As for the police, I talked to several about it as well as my father who is a conservative retire NYC police officer. For the most part, the police cannot comment about the situation – they are there to do their job which is to uphold the law. So they really aren’t at liberty to speak about it. One cop I spoke with was, while polite to me, dismissive of the movement saying that maybe if they had a clear idea and statement it would be something, but as it was it was just a festival and at the end of the day, his feet hurt. It’s sad that all that’s being shown is the police brutality, because, in general, that’s not what is going on. Talking to the occupants, the majority of them mentioned that the police have been great and many of them support the movement themselves. My father supports the movement too actually. And as he said, and what I concluded myself, is that cops, at the end of the day, have to do their job. They are there to protect the protesters as much as the other civilians. They need to maintain law and order. That is their job. And for the most part they are polite and professional. Yes, there have been issues, but that is by a small few. You will always have bad cops. Cops are people. You have good people and bad people. There are good cops and bad cops. In instances such as the first pepper spray issue, the cop was wrong (or at least my father and I both agree on that). He stepped out of line. The march that happened on the Brooklyn Bridge is a tricky thing because I have heard that they the cops only muttered an unintelligible warning to the protesters which they were unable to hear and/or discern which warned them that if they went any further, they would be arrested and then lead them onto the bridge and arrested them. Some say, the protesters knew what they were doing and knew the risks while others say they didn’t hear the warnings and the police lead them into a trap. I don’t know. I wasn’t there. Now on Wednesday night, I was there. The main march that occurred with the Unions and students joining the occupants had a permit. It was a HUGE boost to the movement. There were about 20,000 people there. The protesters organized an impromptu “march on wall street”, in an attempt to march along wall street itself (the encampment of the occupants is not on Wall Street itself, but rather a local park in the Wall Street area). Due to not having a permit, it was an illegal march. The protesters knew this. They made a choice to march and knew the risks involved. The police had to do their jobs and quell the surge of people. The barricaded the encampment and when protesters attempt to storm the barricades, they were arrested. Pepper spray was used, but in this case it was expected and understandable. However, the main issue was that they began to take out batons and started to beat people. And here is where it crossed the line, because some of the cops started to beat protesters when they were already down on the ground and begging them to stop. So yeah, things got heated. However, the protesters are committed to peaceful protest and remaining nonviolent. Unfortunately, there have been numerous rumors going around that Bloomberg is sending in people from his office to start trouble and either act aggressively or else rile people up to try to goad protesters into violence or else start violent action themselves so as to give the movement negative press and give Bloomberg a reason to shut the protest down. Because if the protest turns violent, they will shut it down and quick. So it is a major concern down there and the true occupants committed to the cause are aware of the risks and committed to remaining peaceful. That said, there will always be rabble rousers who just want a conflict. But any who do are not true supporters of the cause. The heart of OWS is that it is a nonviolent and peaceful protest. Anyone going against that is not a true member of the movement.

I started to follow it last week. At first, I was confused. I was like “WTF is going on? What are these protests about?” because nothing told me what it was. I went to the sites to try to find out. All the information I got seemed to be a jumbled mess. It was leaderless and disorganized. Pffft, this will never work, I thought. But it stayed. It grew. I looked at it again. I started to read info about it, watch the videos and ask questions. It really opened my eyes to the truths I have been trying to escape from. I have honestly been so depressed by what I have seen in the world lately. About thinking of my own future. So I avoid watching the news and reading the paper. So when I started to listen and see what was going on down there, I realized I wasn’t alone. I realized we are all hurting. I realized that this is a problem and it needs to change. I realized I don’t deserve to pay for the crimes of these banks. And I realized that if I want to see a change, that I can’t sit on the sidelines anymore and be a passive spectator. My leaders have failed me and my countrymen. I cannot trust them. If I want change then I need to become informed and take active measures to secure my future and the future of this country. I feel it is time for the people of this country to take back our rights and demand justice. I feel the system is broken and I want it fixed. I don’t have the answers, but I support this movement because FINALLY someone is saying something. Finally we are coming together to stand in solidarity to point out the injustices and beg the rest of the world to wake up and see what is being done to us. I hope that this movement will be the spark we need to take back the country. I really do. But hope is not enough for me. I have sat on the sidelines long enough. So I do what I can to fight back. I try to get the word out about the movement. I go down and visit. I donate resources. I refuse to rely on the banks (I have no credit cards). I’ve started to buy local grown food and American products to keep mom and pop farms alive and jobs here in my country. I can’t camp out there, no, but I do what I can from my own home to support them and occasionally, I go there to stand at their sides and thank them for taking the stand. For being brave enough and strong enough to stand by their beliefs and take the initial stand. For opening my eyes and many others. That is why I support the Occupy Wall Street movement.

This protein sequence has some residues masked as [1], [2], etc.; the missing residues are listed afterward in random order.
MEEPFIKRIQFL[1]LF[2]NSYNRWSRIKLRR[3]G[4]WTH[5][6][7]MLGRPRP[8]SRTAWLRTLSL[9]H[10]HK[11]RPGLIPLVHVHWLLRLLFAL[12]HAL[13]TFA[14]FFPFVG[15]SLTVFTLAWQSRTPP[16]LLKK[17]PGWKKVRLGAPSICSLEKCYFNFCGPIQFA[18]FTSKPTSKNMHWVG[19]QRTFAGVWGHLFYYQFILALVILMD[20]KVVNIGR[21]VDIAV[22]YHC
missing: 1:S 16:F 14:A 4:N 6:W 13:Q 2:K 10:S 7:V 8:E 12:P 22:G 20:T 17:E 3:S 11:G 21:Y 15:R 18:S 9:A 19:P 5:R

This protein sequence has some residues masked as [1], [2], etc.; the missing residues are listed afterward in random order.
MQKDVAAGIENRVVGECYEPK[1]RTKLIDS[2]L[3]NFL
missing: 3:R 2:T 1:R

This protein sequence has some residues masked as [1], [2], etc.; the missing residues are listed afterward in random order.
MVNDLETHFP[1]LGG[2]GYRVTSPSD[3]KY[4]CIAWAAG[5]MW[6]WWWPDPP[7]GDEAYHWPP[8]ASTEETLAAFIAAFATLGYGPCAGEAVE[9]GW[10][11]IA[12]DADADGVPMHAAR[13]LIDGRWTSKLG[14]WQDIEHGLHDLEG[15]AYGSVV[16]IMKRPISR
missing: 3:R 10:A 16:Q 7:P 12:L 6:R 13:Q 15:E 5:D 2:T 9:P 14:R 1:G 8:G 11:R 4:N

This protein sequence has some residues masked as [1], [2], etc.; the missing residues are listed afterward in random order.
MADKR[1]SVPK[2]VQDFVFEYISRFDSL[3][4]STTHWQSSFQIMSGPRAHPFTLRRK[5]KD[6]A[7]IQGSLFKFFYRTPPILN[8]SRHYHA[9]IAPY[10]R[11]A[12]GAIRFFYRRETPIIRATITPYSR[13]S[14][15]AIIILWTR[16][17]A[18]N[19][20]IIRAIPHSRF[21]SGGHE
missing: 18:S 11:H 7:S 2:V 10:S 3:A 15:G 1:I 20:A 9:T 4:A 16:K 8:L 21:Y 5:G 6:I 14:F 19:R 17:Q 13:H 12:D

Princess Crystal: Falling Starchilddoll on October 10th, 2011 12:17 pm (UTC)
Oh very nice! I would like to write something for the journal as well. What is the submission email?

btw- there is a Demands committee meeting tonight at 5:30pm by the library, if you'd like to attend.
evilsausage: ME!evilsausage on October 11th, 2011 03:05 am (UTC)
Email them at occupymedia@gmail.com. And no, I can't make meetings during the week because I'm back in the jobmarket, and am rushing to interviews every day. Hopefully when my schedule stabilizes.